8 Mistakes I Have Seen Guest Bloggers Make: As a Publisher & a Business Owner

I was an editor for a large online publication for a little over year. Nearly 85% of the articles published weekly were guest posts. Some were regular writers and some were new. In addition, I was contacted continually daily from people that wanted to guest post. After I left this position I started helping other blogs with guest posting and even tested it out for my own personal blog. I am going to break down the things that turned me off as a publisher and as a business owner in the hopes of helping the quality writers out there.

In my next article I am going to review how publication and business owners need to treat guest writers. Because I have been on both sides of the table I see both sides clearly.

1)    Contacting a Large Publication Requires Respect

I am not a narcissist. I don’t think everyone needs to bow down before me. However, I did deserve some respect for the knowledge I brought to the table, for the large responsibility I had to move the publication in the right direction and managing a site that was that large and had that many writers. An editor’s job is a large responsibility and requires a lot of skill. They don’t just do data entry.

While I understand that many writers work hard to create guest content on the side I think it is important for writers to understand that they are basically competing for a spot amongst some very smart people. There is no room for ego.

Lesson to learn, everyone deserves respect, especially editors of sites that could publish your work. Give respect and you will get it. Lose the ego.

2)    Demands Suck

An immediate turn off for me were/are demands. Someone emailing me about guest posting on a respected publication shouldn’t demand that I respond within 24 hours, that I publish within 48 hours and I give them 3-4 links to their business under heavy, keyworded-anchor text.

When you are contacting a large publication you have to keep in mind that you are not the only person contacting them. There were times when I would have 100 people contacting me weekly. All wanted an article published. This meant every single article submitted needed to be reviewed and each writer had to be contacted individually. This takes a lot of time. We used an auto-responder that informed writers that it might take up to 2 weeks to hear from us, yet I still received insulting and demanding emails.

As a Business Owner

As a business owner I can tell you that I am already turned off at the idea of guest posting. Just checking into guest posting for a week made me decide to forget it and the main reason why was inflated egos, disrespectful emails, and demands. I worked really hard to create a respected name for myself and my business. I don’t work with clients that talk down to me and I will not publish an article from someone talking down to me.

Lesson to learn, the person choosing who gets published should be contacted at all times in a respectful manner. Why would they publish someone that disrespects them when there are so many people that know how to behave professionally? Be humble. You have to prove you know your stuff when contacting large publications and business owners that need to protect their brand.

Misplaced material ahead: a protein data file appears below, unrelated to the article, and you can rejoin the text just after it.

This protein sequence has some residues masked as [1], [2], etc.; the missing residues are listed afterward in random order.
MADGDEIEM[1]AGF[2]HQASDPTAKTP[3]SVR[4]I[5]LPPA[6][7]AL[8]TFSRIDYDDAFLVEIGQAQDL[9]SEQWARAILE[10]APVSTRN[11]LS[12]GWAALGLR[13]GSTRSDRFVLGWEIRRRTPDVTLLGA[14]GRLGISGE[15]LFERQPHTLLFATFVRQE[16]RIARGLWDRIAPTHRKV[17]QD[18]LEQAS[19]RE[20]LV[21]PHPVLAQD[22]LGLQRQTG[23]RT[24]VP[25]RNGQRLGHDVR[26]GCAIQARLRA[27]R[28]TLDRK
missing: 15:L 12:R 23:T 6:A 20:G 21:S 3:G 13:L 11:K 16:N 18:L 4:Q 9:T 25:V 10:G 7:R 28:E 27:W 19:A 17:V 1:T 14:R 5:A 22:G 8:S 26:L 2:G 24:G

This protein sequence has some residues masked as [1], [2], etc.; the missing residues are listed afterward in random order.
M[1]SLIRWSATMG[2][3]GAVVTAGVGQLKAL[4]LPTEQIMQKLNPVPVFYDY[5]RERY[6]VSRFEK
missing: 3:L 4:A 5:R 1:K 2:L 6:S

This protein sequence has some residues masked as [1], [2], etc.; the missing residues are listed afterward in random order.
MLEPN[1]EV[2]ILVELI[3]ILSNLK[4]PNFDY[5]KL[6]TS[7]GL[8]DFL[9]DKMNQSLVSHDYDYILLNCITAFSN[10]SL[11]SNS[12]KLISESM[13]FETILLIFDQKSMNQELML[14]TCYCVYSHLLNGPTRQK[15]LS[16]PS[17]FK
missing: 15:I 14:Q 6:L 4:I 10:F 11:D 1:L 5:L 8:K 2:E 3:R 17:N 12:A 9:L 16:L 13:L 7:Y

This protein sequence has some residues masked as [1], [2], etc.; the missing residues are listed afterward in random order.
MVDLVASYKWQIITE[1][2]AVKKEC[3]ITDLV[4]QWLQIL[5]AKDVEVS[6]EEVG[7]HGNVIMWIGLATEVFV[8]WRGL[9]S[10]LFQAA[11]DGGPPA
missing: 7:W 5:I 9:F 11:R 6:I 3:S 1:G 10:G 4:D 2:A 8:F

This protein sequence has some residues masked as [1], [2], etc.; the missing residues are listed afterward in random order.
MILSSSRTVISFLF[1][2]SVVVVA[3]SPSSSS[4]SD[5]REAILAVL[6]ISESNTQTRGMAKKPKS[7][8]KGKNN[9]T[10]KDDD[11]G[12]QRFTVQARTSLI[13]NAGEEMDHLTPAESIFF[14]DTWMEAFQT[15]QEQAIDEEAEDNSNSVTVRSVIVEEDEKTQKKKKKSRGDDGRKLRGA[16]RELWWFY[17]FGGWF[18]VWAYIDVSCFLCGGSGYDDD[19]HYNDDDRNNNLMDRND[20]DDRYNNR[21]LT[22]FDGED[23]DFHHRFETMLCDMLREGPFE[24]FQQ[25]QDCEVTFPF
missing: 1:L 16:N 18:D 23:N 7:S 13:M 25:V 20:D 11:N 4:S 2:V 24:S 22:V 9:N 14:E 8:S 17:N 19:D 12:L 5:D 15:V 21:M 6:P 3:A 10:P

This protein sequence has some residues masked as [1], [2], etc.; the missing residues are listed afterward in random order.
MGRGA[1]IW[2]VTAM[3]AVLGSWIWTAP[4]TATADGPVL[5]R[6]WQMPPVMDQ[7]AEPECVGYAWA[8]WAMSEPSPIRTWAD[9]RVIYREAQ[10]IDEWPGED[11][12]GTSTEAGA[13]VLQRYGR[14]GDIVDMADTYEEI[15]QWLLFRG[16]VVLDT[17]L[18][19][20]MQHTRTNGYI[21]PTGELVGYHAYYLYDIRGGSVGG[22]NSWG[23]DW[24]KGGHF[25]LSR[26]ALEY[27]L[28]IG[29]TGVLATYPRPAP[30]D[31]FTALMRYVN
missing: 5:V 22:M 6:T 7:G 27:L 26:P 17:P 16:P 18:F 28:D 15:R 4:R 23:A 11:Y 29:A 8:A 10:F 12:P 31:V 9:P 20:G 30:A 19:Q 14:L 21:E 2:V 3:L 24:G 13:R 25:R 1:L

Reminder Emails

If you haven’t heard from an editor in a say, 7-10 days and you are wondering about your article, there is nothing wrong with sending in a respectful “checking in and making sure you got it” email. I appreciated those because I had a lot going on and sometimes I missed an email.

3)    New Article in Subject

We all get a lot of email and things get missed easily. Publishers get so much email that at times it is overwhelming. When current and new writers contacted me and didn’t let me know they had attached a new article it really messed things up for me.

With something like “New Article for December week 2″ or “December Guest Post” in the subject it was really difficult for me to go back through emails and find articles. Things were easily lost.

Lesson to learn, make finding your article easy in email for whomever you hope to publish it. They will love you for it.

4)    Not Attaching an Article / Pasting Article into Email

There are several reasons why I liked receiving articles in a Word doc or attachment. Spell checking was easier. Formatting and layouts were easier to replicate and extracting images was easier for me. Plus, I could save new articles to my “schedule” folder and organize my publishing calendar easier. However, there were those that insisted on pasting their article in an email.

What most people do not understand is that in many content management systems (CMS), most of the time, you can paste from Word and the formatting will be saved and there is not extra HTML coding that comes along with it.

Often, when a publisher is required to copy and paste from an email there is a lot of extra HTML that gets pasted in. When that happens an editor is required to go into the HTML editor and clean out all the un-needed coding. This is time consuming and irritating.

The other option is to paste the article into the HTML editor and then go back and format everything like it was pasted in an email. This means every bold, italics, headline, links and colored text needs to be re-done. This requires going back and forth between the email and editor to make sure all is right. The most irritating part of reformatting in this manner is having to click on each link in an article and copy the URL and then go back to the article and add the links where the need to be. Again, this is time consuming and irritating.

I think from the above paragraph you can see that no matter which way an editor handles it a lot of extra time is spent adding an article that was pasted in an email. Lesson to learn, send articles in an attachment when possible and find ways to save your editor time. If they publish 4-5 articles a day imagine the time they have to spend on each article. Save them time and they will love you!